"Miss Kelley, Miss Kelley!"
It's lunch time, three years ago. It's also a 1:45pm dismissal day, our version of a shortened full day for PD.
"Miss Kelley, the boys won't let us play football with them today."
They're 6th graders at this point. The girls are as tall as the boys. Many are taller.
"They might get hurt," the boys insist.
It's at that point that I know that our first read-aloud when they're in 8th grade will be Catherine Gilbert Murdock's Dairy Queen.
We started the year with Dairy Queen. This class loved football, and played every. single. recess. for three years. I have about 2,000 photos like the one above.
One of the great joys of reading aloud to students is the element of surprise. This is the second time I've used Dairy Queen as a read-aloud, and both times I deliberately kept the plot a secret. Sure, they could look it up online, and a few had already read it, but most had no idea that DJ would decide to try out for the football team. There is a purity to this reading experience that we don't often get today, with reviews and spoilers and jacket summaries that tell entirely too much information.
So I read them Dairy Queen. We were, at this point, starting our journey through A Tale of Two Cities, which is difficult and frustrating for the students, so I was glad to have a read-aloud that was easier to understand. And when we finished it, they begged for me to read them The Off Season.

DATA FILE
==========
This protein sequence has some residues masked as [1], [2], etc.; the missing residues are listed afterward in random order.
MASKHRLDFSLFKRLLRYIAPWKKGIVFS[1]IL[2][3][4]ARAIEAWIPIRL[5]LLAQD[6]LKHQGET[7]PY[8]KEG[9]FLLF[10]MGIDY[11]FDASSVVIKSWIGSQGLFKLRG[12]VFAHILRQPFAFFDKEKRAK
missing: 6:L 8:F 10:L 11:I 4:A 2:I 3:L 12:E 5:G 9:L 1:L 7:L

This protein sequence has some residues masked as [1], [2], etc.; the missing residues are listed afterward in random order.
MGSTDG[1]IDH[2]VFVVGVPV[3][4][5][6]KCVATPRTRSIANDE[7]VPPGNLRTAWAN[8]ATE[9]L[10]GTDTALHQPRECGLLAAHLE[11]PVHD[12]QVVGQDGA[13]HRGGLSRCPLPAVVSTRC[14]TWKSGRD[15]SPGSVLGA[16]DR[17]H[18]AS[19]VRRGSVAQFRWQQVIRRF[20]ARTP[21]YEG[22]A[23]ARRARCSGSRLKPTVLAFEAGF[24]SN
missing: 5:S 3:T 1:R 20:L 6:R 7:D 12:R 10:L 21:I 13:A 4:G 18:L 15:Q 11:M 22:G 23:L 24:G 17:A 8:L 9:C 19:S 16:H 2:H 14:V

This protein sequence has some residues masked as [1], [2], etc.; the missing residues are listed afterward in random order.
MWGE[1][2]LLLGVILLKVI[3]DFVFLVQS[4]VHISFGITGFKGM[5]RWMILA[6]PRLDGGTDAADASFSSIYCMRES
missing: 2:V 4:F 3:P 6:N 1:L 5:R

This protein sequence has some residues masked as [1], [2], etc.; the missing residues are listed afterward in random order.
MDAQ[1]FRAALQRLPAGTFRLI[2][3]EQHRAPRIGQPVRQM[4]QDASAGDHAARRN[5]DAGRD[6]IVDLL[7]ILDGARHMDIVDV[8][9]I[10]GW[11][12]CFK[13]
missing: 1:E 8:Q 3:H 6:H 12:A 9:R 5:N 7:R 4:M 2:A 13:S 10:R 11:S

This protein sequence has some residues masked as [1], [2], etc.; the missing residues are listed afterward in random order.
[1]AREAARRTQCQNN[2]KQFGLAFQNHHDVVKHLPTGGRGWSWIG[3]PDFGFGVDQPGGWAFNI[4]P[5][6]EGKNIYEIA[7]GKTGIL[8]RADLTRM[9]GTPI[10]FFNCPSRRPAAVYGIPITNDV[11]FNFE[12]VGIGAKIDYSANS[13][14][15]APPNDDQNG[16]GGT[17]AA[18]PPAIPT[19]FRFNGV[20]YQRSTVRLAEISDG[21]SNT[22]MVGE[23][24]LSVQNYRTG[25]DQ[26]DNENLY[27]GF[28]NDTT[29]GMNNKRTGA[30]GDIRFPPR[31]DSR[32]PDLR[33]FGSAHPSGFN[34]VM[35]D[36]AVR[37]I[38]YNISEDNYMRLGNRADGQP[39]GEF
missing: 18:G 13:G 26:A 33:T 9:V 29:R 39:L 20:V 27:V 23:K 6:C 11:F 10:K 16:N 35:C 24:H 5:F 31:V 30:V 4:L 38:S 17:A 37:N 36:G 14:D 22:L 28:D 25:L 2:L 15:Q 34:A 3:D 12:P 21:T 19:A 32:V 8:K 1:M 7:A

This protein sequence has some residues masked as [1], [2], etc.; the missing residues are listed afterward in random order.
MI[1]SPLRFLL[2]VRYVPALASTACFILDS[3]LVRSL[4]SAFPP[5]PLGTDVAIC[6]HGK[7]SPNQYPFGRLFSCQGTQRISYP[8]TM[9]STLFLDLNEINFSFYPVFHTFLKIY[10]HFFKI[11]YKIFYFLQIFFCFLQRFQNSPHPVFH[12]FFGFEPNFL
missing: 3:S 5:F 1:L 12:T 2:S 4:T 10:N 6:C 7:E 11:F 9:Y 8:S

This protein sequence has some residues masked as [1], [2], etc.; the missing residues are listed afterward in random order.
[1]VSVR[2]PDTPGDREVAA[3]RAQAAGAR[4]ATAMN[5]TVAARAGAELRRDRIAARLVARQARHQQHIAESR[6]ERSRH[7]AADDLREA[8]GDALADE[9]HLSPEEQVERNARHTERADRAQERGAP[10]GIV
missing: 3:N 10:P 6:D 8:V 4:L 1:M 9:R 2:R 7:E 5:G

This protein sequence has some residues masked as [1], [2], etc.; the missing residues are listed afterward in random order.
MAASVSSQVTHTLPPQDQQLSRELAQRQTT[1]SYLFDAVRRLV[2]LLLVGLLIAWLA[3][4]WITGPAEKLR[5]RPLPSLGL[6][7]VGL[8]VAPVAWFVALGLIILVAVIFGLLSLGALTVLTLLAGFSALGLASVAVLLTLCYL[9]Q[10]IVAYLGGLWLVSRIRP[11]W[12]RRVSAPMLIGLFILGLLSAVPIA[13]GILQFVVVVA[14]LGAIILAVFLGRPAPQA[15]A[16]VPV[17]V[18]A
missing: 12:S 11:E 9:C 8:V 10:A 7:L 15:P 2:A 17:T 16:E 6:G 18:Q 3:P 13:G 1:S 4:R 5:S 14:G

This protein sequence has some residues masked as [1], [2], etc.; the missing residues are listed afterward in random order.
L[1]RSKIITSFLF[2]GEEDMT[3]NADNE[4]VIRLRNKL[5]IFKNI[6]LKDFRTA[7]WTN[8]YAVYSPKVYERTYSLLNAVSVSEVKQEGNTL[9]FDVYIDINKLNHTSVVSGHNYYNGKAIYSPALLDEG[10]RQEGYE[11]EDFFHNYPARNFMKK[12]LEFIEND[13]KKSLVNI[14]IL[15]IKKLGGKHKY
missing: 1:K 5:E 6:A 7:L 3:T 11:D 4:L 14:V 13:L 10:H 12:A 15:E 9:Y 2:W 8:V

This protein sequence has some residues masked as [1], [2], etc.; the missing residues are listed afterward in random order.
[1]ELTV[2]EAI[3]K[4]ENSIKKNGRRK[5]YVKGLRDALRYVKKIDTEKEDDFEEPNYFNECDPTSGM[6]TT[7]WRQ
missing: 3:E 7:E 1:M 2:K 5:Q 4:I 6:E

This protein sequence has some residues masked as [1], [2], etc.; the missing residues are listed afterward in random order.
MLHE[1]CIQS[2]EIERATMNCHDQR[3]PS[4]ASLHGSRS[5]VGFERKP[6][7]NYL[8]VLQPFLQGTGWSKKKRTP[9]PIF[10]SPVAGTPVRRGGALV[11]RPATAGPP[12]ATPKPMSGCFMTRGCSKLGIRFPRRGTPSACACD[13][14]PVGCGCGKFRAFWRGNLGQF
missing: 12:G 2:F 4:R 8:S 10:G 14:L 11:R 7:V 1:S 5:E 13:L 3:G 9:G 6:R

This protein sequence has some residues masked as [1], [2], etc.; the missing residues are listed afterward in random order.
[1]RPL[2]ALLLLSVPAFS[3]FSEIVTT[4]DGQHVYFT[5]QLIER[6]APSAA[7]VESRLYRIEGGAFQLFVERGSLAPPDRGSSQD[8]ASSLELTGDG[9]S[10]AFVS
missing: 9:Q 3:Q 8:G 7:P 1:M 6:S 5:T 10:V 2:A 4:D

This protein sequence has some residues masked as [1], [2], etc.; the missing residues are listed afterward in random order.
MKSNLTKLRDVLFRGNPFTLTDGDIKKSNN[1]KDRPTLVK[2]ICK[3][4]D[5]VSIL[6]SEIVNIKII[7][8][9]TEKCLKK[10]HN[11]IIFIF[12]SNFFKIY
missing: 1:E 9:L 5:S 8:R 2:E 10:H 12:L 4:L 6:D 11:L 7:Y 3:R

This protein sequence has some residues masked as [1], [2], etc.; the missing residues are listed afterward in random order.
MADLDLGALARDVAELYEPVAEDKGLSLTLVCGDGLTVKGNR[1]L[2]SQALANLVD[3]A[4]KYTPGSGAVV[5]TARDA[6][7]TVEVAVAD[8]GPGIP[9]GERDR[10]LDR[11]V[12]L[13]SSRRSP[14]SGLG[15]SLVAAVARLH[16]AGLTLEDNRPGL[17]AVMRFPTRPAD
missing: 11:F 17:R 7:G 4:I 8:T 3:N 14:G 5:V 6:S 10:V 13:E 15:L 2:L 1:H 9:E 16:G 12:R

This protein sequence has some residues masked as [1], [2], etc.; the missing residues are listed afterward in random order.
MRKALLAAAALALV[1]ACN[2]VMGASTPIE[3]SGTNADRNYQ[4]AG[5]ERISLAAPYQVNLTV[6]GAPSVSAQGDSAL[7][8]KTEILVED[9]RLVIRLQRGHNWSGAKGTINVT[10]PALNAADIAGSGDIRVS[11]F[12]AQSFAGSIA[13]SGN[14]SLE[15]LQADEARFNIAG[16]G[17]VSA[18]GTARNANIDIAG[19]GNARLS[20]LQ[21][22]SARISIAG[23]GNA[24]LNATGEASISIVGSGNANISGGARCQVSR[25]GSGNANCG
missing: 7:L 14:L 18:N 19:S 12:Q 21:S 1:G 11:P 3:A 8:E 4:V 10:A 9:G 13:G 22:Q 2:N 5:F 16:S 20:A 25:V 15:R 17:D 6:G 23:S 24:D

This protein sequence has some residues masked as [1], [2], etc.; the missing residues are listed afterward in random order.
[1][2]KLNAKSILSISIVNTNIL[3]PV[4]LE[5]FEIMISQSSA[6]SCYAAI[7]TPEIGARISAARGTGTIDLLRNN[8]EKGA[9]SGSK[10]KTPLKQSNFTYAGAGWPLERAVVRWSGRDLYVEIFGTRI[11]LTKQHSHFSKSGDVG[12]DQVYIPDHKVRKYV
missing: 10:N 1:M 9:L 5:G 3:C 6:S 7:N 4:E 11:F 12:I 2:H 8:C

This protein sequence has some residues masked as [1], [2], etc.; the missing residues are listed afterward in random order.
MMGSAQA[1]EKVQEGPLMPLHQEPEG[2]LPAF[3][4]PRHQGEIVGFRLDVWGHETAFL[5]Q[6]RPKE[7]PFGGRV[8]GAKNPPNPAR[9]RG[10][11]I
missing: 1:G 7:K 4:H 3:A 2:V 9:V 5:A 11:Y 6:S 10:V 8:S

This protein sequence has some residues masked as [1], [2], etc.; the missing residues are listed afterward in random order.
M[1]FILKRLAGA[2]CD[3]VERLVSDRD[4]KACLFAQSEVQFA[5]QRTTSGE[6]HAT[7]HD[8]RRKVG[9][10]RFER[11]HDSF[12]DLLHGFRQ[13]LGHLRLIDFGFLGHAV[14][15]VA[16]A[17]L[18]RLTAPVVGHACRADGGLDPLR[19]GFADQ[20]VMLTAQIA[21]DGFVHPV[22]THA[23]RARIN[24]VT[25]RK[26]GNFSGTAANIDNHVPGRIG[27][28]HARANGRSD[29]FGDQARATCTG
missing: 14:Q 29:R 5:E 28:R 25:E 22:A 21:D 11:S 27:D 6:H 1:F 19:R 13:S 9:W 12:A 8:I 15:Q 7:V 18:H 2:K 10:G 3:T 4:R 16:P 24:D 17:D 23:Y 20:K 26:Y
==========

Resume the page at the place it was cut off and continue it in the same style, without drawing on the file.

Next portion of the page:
So I did.
I warned them there would be lots of kissing in the first part of the book. I told them the novel ends on an emotional cliffhanger. They still wanted me to read it, and since I think it's the strongest of the trilogy, a book I had wanted to read aloud but how do you start with the second book, I willingly relented.
I treated the second book as more of a novel study, primarily through written responses. I asked them questions that forced them to get to subtext, we tried to get at the characters, we close read some passages. They were shocked at the twist in the plot, and they felt personally betrayed when the beloved love interest from Dairy Queen let DJ down when it mattered.
I knew, of course, that they would beg me to read Front and Center. I told them they could read it on their own, but they insisted. "Miss Kelley," they argued, "we have to finish it together."
And so we did.
Front and Center was our Friday afternoon reward. As one student said as she entered the room last period on a Friday, "This is my favorite period of the week."
It was mine too.